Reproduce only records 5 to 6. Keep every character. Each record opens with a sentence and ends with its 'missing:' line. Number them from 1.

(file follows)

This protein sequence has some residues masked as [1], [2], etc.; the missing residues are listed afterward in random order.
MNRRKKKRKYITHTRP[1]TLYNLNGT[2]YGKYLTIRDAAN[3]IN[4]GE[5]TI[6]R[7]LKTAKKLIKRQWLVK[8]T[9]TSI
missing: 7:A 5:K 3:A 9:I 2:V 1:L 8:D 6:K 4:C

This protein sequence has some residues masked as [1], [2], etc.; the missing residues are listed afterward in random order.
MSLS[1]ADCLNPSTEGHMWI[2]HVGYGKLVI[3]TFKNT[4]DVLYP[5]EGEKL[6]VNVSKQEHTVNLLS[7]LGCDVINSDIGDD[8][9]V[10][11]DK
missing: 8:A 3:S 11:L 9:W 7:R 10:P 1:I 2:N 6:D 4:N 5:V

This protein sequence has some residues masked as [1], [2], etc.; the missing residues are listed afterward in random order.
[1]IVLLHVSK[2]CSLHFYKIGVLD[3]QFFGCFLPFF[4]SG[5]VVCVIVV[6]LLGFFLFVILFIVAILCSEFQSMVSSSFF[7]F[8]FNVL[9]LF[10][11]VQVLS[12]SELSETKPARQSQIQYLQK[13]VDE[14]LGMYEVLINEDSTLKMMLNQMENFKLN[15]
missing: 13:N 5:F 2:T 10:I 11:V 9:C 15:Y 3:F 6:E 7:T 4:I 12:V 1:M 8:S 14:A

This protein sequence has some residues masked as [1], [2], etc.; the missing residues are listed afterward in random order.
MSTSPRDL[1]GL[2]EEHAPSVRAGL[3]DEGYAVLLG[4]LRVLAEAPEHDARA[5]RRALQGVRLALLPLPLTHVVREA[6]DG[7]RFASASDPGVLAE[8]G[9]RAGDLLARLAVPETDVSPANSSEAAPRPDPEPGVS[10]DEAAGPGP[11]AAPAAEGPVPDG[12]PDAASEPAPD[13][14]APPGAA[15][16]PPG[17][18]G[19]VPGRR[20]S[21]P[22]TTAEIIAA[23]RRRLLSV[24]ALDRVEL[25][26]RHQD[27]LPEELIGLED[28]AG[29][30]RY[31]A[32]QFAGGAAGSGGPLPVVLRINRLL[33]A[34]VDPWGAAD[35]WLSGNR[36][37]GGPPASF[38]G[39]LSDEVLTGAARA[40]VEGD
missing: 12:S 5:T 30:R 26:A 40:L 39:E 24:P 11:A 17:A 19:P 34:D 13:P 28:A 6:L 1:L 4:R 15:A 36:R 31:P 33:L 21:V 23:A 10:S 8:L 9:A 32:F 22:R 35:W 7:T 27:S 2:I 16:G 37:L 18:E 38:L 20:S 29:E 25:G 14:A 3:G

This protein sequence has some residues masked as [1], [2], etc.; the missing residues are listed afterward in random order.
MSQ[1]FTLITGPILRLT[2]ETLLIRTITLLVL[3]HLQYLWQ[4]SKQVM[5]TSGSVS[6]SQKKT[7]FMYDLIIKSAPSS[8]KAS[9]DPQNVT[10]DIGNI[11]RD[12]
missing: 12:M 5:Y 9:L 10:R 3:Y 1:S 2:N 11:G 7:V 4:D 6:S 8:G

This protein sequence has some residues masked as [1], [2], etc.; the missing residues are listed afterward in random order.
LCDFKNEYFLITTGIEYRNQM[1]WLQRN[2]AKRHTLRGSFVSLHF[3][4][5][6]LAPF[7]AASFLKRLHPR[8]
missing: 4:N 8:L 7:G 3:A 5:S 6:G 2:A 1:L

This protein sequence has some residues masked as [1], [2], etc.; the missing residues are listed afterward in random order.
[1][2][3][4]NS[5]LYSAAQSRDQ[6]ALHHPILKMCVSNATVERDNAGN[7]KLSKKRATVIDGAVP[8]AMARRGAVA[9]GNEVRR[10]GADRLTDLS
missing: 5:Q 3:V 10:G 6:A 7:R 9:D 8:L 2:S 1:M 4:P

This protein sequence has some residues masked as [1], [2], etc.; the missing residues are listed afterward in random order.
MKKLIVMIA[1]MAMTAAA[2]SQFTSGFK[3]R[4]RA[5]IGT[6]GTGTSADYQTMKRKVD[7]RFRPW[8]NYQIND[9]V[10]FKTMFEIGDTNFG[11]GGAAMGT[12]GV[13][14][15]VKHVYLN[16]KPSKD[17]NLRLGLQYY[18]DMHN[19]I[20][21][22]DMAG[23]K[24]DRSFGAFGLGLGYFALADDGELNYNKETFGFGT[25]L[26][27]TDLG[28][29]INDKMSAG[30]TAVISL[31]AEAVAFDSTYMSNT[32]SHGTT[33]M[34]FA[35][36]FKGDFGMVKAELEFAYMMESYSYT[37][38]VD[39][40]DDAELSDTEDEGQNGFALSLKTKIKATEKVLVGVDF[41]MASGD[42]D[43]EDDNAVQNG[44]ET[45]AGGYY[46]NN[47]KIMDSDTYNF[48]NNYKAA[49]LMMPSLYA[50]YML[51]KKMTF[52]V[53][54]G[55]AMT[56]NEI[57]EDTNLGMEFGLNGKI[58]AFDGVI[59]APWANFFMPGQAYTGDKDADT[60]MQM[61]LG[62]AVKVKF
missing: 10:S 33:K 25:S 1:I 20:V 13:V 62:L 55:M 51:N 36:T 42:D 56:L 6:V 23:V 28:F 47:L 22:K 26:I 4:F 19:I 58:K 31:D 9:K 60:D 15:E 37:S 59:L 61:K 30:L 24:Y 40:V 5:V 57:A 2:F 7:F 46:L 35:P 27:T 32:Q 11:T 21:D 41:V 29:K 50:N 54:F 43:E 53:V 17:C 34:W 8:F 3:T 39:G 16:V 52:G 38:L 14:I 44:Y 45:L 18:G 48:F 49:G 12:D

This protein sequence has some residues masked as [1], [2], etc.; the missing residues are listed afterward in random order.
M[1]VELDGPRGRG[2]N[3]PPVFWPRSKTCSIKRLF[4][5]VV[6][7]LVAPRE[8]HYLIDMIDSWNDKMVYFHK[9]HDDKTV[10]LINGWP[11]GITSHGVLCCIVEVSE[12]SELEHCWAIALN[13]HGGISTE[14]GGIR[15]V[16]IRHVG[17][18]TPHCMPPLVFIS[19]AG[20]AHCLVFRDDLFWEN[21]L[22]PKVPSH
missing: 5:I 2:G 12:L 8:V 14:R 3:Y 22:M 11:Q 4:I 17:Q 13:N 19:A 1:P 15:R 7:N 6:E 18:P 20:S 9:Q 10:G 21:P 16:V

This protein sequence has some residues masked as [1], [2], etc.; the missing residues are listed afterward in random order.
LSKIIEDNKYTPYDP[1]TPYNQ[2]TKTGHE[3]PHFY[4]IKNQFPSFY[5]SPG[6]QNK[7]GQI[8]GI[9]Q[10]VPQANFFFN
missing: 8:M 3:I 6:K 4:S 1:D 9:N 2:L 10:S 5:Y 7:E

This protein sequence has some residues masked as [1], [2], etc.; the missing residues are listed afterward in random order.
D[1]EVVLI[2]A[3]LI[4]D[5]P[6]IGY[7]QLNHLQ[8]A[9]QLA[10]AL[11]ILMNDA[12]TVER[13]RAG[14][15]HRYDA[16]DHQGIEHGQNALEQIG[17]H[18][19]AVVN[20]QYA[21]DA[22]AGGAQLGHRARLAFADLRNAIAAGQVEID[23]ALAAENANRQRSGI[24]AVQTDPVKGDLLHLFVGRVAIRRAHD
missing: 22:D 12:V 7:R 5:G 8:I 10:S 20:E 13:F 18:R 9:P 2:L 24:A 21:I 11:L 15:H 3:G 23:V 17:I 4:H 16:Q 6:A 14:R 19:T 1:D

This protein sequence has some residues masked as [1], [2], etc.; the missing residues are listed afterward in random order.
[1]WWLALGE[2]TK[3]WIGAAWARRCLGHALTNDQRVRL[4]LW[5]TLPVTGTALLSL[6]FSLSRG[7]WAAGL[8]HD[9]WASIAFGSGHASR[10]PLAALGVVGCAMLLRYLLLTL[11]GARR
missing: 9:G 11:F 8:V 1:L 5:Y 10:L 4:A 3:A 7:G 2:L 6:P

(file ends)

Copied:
This protein sequence has some residues masked as [1], [2], etc.; the missing residues are listed afterward in random order.
MSQ[1]FTLITGPILRLT[2]ETLLIRTITLLVL[3]HLQYLWQ[4]SKQVM[5]TSGSVS[6]SQKKT[7]FMYDLIIKSAPSS[8]KAS[9]DPQNVT[10]DIGNI[11]RD[12]
missing: 12:M 5:Y 9:L 10:R 3:Y 1:S 2:N 11:G 7:V 4:D 6:S 8:G

This protein sequence has some residues masked as [1], [2], etc.; the missing residues are listed afterward in random order.
LCDFKNEYFLITTGIEYRNQM[1]WLQRN[2]AKRHTLRGSFVSLHF[3][4][5][6]LAPF[7]AASFLKRLHPR[8]
missing: 4:N 8:L 7:G 3:A 5:S 6:G 2:A 1:L